What are carbon credits?
One carbon credit is equivalent to one tonne of CO2 emissions. Credits can be sold in the international market at the prevailing prices via certain credit exchanges. Formalised in the Kyoto Protocol, carbon credits help developing/ underdeveloped countries as they traditionally have lower per-capita carbon emissions than developed countries and will need to emit CO2 owing to increasing industrial growth. At this point though, these countries can sell their carbon credits to other countries and reap the economic benefits of not polluting the planet.
A carbon credit (often called a carbon offset) is a financial instrument that represents a tonne of CO2 (carbon dioxide) or CO2e (carbon dioxide equivalent gases) removed or reduced from the atmosphere from an emission reduction project, which can be used, by governments, industry or private individuals to offset damaging carbon emissions that they are generating.
Carbon credits are a part of international emission trading norms. They incentivise companies or countries that emit less carbon. The total annual emissions are capped and the market allocates a monetary value to any shortfall through trading. Businesses can exchange, buy or sell carbon credits in international markets at the prevailing market price.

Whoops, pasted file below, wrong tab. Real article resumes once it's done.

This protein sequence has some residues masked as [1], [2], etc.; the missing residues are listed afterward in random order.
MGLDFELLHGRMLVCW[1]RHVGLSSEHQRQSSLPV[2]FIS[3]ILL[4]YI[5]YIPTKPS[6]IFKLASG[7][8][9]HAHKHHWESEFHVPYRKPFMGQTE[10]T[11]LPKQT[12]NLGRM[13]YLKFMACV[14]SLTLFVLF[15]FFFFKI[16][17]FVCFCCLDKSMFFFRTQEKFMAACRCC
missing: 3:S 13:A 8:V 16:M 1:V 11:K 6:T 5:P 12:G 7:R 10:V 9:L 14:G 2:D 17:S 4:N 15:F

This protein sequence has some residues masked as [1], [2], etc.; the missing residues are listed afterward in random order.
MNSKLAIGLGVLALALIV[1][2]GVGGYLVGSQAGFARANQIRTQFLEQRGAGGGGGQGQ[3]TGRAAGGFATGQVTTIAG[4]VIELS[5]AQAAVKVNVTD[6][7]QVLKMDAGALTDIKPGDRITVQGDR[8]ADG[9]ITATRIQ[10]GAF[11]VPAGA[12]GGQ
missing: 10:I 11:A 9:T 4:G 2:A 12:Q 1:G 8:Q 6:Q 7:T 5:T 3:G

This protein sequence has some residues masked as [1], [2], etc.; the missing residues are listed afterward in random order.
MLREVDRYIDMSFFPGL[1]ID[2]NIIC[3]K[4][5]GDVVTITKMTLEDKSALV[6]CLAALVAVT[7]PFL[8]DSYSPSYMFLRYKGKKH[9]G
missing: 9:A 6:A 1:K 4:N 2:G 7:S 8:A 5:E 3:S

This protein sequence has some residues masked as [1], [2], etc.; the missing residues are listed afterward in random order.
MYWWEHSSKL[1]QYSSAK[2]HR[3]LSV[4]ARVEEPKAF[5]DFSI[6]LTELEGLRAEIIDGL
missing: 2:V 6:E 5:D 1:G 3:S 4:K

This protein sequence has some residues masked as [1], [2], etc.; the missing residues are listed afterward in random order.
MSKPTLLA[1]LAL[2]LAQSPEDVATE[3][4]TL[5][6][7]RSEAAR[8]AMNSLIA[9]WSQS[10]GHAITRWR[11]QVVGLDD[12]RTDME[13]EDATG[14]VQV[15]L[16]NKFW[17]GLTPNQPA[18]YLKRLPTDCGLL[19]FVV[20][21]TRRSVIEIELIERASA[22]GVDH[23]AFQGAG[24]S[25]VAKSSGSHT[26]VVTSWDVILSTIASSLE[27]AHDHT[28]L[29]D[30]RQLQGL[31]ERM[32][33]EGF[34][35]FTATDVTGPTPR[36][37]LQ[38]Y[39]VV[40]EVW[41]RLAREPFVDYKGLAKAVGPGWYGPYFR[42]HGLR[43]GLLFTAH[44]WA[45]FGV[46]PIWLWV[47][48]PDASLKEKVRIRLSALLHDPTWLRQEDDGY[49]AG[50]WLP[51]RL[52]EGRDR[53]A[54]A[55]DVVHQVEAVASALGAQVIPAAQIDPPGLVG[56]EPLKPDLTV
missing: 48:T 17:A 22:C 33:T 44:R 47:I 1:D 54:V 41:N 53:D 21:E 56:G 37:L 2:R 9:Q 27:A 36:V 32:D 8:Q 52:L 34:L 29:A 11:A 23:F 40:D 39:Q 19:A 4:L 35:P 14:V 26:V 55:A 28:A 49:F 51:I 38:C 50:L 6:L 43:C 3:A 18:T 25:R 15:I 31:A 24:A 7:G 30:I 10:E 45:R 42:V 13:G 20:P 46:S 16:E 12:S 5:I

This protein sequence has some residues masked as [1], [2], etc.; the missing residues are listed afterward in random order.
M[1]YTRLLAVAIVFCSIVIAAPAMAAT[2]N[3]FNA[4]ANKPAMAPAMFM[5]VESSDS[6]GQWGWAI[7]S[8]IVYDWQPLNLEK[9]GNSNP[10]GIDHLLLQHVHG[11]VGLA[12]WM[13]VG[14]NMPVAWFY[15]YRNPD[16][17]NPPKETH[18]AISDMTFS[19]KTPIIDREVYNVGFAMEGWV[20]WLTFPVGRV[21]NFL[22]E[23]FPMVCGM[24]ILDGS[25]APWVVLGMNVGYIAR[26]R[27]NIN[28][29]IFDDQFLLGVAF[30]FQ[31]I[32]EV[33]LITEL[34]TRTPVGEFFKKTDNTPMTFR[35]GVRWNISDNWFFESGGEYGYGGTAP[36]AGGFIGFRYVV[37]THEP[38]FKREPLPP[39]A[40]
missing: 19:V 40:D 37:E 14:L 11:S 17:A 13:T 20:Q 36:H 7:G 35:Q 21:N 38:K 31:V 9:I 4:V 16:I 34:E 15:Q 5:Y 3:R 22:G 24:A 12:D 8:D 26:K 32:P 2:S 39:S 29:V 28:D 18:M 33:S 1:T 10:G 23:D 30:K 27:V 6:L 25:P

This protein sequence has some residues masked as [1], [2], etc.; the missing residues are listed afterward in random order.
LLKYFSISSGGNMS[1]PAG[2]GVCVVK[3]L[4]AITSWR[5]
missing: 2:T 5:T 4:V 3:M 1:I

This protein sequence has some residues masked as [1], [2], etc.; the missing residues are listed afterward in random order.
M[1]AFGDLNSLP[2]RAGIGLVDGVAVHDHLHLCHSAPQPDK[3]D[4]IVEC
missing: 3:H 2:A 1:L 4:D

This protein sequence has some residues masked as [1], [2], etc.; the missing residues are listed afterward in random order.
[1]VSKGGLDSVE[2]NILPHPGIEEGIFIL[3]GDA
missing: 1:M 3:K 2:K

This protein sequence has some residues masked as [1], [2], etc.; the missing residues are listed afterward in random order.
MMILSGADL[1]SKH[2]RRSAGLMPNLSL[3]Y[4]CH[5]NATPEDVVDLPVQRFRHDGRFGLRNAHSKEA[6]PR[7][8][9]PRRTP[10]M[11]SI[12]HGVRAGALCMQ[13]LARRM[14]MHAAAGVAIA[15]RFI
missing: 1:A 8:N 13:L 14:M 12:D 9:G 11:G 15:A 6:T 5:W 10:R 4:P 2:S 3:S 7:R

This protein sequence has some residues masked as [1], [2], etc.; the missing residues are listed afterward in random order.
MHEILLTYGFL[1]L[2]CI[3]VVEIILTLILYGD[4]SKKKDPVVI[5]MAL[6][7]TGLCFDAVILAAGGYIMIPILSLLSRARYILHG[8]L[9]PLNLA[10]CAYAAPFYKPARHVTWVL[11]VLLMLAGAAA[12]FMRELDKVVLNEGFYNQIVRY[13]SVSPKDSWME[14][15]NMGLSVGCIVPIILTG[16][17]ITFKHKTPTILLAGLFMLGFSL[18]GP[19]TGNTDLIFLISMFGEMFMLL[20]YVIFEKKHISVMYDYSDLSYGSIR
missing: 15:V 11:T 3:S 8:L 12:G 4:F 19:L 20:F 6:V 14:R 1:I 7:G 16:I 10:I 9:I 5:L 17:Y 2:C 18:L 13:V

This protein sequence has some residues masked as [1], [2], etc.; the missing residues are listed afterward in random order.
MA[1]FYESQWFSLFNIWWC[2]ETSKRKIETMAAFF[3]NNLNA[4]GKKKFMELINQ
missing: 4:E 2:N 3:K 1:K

India and China are likely to emerge as the biggest sellers and Europe is going to be the biggest buyers of carbon credits.
Last year global carbon credit trading was estimated at $5 billion, with India's contribution at around $1 billion. India is one of the countries that have 'credits' for emitting less carbon. India and China have surplus credit to offer to countries that have a deficit.
India, China and some other Asian countries have the advantage because they are developing countries. Any company, factories or farm owner in India can get linked to United Nations Framework Convention on Climate Change and know the 'standard' level of carbon emission allowed for its outfit or activity. The extent to which I am emitting less carbon (as per standard fixed by UNFCCC) I get credited in a developing country. This is called carbon credit.
Today, one tonne of carbon credit fetches around Euro 22. It is traded on the European Climate Exchange. Therefore, you emit one tonne less and you get Euro 22. Emit less and increase/add to your profit. The Indian government has not fixed any norms nor has it made it compulsory to reduce carbon emissions to a certain level. Only those Indian companies that meet the UNFCCC norms and take up new technologies will be entitled to sell carbon credits.
There are parameters set and detailed audit is done before you get the entitlement to sell the credit. In India, already 300 to 400 companies have carbon credits after meeting UNFCCC norms. Till MCX came along, these companies were not getting best-suited price. Some were getting Euro 15 and some were getting Euro 18 through bilateral agreements. When the contract expires in December, it is expected that prices will be firm up then. Source:http://www.rediff.com/money/2008/feb/05inter1.htm